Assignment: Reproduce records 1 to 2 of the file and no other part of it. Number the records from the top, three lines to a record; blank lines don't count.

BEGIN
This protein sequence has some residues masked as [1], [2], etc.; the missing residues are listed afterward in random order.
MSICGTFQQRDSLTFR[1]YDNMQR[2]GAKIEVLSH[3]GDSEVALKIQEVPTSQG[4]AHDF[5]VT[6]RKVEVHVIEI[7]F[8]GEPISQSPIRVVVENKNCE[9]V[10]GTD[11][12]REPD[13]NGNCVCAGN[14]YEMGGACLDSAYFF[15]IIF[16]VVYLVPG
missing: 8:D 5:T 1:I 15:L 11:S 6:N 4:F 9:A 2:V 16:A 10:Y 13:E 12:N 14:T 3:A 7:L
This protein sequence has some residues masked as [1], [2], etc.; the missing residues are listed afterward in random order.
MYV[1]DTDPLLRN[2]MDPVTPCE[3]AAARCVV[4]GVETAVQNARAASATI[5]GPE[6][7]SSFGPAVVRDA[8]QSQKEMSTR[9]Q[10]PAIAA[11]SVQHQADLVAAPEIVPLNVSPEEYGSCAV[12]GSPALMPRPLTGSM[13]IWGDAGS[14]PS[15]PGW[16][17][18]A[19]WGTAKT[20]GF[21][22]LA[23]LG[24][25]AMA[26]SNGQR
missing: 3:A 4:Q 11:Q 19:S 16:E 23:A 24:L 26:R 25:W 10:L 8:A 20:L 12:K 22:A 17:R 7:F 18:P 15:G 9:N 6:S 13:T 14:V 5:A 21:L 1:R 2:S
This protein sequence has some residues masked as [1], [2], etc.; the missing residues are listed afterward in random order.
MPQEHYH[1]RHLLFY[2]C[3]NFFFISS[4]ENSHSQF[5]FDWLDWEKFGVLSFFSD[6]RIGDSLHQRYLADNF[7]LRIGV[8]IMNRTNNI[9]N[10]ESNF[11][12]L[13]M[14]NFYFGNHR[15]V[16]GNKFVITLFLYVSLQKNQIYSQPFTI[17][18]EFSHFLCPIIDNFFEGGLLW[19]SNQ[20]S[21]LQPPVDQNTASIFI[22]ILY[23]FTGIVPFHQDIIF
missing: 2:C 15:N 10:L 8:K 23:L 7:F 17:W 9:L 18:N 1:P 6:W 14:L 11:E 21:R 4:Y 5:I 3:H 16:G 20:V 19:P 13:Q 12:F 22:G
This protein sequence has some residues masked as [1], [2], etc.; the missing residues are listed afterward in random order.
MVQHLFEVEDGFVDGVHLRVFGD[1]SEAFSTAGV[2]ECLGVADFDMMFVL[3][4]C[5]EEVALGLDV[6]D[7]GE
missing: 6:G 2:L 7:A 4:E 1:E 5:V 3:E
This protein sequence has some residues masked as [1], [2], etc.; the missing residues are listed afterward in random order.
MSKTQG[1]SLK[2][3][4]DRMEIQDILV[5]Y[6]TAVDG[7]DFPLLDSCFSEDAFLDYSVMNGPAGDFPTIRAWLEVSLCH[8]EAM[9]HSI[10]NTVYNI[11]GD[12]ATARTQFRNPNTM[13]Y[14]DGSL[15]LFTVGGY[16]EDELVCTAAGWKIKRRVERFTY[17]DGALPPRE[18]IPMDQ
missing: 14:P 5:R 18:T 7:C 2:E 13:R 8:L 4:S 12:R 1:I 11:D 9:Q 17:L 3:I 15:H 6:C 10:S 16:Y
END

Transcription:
This protein sequence has some residues masked as [1], [2], etc.; the missing residues are listed afterward in random order.
MSICGTFQQRDSLTFR[1]YDNMQR[2]GAKIEVLSH[3]GDSEVALKIQEVPTSQG[4]AHDF[5]VT[6]RKVEVHVIEI[7]F[8]GEPISQSPIRVVVENKNCE[9]V[10]GTD[11][12]REPD[13]NGNCVCAGN[14]YEMGGACLDSAYFF[15]IIF[16]VVYLVPG
missing: 8:D 5:T 1:I 15:L 11:S 6:N 4:F 9:A 2:V 16:A 10:Y 13:E 12:N 14:T 3:A 7:L
This protein sequence has some residues masked as [1], [2], etc.; the missing residues are listed afterward in random order.
MYV[1]DTDPLLRN[2]MDPVTPCE[3]AAARCVV[4]GVETAVQNARAASATI[5]GPE[6][7]SSFGPAVVRDA[8]QSQKEMSTR[9]Q[10]PAIAA[11]SVQHQADLVAAPEIVPLNVSPEEYGSCAV[12]GSPALMPRPLTGSM[13]IWGDAGS[14]PS[15]PGW[16][17][18]A[19]WGTAKT[20]GF[21][22]LA[23]LG[24][25]AMA[26]SNGQR
missing: 3:A 4:Q 11:Q 19:S 16:E 23:A 24:L 26:R 25:W 10:L 8:A 20:L 12:K 22:A 17:R 7:F 18:P 15:G 9:N 6:S 13:T 14:V 5:A 21:L 1:R 2:S